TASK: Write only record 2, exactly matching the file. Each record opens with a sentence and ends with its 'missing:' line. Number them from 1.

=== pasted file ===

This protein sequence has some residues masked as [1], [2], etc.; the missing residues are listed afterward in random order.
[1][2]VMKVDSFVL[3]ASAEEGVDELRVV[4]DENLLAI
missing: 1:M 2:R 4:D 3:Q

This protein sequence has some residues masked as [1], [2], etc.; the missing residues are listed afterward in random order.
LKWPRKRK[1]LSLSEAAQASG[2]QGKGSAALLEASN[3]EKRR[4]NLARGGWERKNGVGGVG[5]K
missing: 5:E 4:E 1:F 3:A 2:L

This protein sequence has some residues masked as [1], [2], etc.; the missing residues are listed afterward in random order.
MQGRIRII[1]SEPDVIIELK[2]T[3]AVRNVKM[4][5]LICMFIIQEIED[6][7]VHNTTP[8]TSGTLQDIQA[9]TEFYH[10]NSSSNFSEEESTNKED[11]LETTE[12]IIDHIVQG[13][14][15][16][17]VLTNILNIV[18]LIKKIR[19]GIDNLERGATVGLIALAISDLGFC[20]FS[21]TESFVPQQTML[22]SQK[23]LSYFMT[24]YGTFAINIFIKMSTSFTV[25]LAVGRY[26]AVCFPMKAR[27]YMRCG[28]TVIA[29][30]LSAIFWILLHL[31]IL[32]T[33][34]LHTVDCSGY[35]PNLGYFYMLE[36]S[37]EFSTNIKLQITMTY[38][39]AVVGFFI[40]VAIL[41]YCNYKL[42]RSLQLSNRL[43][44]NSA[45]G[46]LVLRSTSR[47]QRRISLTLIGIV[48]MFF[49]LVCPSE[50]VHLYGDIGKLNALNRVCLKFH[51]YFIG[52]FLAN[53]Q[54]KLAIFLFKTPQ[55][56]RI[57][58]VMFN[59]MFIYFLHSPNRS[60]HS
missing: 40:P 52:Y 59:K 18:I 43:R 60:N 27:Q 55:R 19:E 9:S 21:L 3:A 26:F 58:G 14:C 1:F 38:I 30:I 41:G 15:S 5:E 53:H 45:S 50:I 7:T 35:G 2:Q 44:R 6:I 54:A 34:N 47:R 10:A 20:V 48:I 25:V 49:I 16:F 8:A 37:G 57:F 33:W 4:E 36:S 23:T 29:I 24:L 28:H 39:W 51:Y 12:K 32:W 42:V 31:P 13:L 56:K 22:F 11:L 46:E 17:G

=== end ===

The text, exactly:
This protein sequence has some residues masked as [1], [2], etc.; the missing residues are listed afterward in random order.
LKWPRKRK[1]LSLSEAAQASG[2]QGKGSAALLEASN[3]EKRR[4]NLARGGWERKNGVGGVG[5]K
missing: 5:E 4:E 1:F 3:A 2:L